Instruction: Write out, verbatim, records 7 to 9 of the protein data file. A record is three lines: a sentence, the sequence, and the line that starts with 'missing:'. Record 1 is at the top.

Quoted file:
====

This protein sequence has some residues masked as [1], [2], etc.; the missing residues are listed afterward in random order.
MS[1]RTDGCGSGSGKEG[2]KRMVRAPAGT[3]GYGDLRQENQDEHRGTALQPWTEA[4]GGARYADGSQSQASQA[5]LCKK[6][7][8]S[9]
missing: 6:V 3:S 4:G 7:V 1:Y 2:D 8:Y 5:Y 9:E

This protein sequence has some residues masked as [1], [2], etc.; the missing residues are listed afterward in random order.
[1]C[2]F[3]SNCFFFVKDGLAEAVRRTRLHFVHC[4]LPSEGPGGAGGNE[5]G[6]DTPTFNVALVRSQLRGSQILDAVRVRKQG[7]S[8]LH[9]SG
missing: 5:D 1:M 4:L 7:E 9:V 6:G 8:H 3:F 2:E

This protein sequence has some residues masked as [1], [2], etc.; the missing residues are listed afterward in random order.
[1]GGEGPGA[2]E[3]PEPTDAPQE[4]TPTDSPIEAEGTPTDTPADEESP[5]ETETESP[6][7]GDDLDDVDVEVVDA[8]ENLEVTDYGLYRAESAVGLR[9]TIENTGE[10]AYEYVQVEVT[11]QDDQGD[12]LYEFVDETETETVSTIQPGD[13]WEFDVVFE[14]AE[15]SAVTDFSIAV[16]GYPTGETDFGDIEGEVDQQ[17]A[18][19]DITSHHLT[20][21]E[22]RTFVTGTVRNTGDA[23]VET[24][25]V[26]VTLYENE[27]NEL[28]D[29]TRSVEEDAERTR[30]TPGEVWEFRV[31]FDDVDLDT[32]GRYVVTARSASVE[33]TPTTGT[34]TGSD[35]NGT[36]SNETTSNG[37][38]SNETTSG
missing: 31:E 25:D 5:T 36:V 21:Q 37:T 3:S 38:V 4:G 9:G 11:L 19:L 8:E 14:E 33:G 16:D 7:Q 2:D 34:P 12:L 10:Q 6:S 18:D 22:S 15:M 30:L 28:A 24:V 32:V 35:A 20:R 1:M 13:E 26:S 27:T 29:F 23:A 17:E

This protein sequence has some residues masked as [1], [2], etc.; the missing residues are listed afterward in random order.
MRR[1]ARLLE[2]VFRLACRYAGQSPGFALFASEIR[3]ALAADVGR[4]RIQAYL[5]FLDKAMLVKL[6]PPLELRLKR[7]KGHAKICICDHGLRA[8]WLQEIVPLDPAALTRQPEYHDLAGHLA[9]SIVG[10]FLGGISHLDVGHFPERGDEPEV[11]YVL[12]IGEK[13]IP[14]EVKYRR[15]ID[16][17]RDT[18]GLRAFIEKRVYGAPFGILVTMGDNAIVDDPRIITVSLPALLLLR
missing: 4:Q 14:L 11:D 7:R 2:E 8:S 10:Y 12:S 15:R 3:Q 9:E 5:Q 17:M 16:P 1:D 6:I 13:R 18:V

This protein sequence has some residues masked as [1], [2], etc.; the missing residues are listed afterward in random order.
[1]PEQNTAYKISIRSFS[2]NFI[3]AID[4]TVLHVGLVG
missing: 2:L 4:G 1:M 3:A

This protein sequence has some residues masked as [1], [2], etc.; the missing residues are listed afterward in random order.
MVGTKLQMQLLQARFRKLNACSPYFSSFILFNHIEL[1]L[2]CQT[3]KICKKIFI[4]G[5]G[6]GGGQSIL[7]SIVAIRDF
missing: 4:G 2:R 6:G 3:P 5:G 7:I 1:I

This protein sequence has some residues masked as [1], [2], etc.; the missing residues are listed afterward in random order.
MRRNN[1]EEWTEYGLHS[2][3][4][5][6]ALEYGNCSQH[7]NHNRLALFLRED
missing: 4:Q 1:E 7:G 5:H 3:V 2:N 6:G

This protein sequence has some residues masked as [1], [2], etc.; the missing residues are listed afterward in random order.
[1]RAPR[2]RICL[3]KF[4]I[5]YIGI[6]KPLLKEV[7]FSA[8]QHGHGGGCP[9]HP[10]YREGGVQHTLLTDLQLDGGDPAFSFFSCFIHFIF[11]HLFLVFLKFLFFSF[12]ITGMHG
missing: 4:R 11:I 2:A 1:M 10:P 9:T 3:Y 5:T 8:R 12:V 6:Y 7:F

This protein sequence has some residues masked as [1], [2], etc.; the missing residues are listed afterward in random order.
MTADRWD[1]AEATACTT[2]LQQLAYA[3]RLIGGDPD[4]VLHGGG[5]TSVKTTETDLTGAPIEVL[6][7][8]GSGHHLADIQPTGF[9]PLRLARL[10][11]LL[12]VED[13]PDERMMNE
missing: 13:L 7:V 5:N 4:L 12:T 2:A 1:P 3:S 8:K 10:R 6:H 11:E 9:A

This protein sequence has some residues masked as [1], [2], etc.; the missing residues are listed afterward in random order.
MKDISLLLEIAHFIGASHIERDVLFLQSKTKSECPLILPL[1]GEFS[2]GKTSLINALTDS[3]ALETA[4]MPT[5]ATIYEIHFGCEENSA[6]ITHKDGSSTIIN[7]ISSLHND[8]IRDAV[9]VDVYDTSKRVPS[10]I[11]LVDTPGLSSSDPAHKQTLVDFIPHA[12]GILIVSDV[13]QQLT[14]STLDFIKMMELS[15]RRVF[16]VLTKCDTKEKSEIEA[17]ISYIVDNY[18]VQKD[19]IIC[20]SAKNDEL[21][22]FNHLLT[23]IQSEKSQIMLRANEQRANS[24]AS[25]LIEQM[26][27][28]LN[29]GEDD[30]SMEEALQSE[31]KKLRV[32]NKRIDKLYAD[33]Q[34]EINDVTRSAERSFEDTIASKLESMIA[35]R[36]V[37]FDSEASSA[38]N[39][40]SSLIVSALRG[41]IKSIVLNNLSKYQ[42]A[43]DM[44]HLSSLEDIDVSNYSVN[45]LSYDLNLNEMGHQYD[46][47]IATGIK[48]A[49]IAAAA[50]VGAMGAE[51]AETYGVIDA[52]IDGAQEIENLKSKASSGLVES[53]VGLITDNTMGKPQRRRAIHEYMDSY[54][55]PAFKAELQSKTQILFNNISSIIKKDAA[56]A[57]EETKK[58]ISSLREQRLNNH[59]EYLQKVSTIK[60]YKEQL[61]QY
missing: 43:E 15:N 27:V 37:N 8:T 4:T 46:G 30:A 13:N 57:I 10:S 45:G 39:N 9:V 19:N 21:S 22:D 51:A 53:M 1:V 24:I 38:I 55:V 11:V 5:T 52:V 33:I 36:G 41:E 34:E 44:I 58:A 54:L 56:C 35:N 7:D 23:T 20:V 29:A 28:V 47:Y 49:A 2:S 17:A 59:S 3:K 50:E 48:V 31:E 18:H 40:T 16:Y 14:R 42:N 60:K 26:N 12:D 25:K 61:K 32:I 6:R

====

This protein sequence has some residues masked as [1], [2], etc.; the missing residues are listed afterward in random order.
MRRNN[1]EEWTEYGLHS[2][3][4][5][6]ALEYGNCSQH[7]NHNRLALFLRED
missing: 4:Q 1:E 7:G 5:H 3:V 2:N 6:G

This protein sequence has some residues masked as [1], [2], etc.; the missing residues are listed afterward in random order.
[1]RAPR[2]RICL[3]KF[4]I[5]YIGI[6]KPLLKEV[7]FSA[8]QHGHGGGCP[9]HP[10]YREGGVQHTLLTDLQLDGGDPAFSFFSCFIHFIF[11]HLFLVFLKFLFFSF[12]ITGMHG
missing: 4:R 11:I 2:A 1:M 10:P 9:T 3:Y 5:T 8:R 12:V 6:Y 7:F

This protein sequence has some residues masked as [1], [2], etc.; the missing residues are listed afterward in random order.
MTADRWD[1]AEATACTT[2]LQQLAYA[3]RLIGGDPD[4]VLHGGG[5]TSVKTTETDLTGAPIEVL[6][7][8]GSGHHLADIQPTGF[9]PLRLARL[10][11]LL[12]VED[13]PDERMMNE
missing: 13:L 7:V 5:N 4:L 12:T 2:A 1:P 3:S 8:K 10:R 6:H 11:E 9:A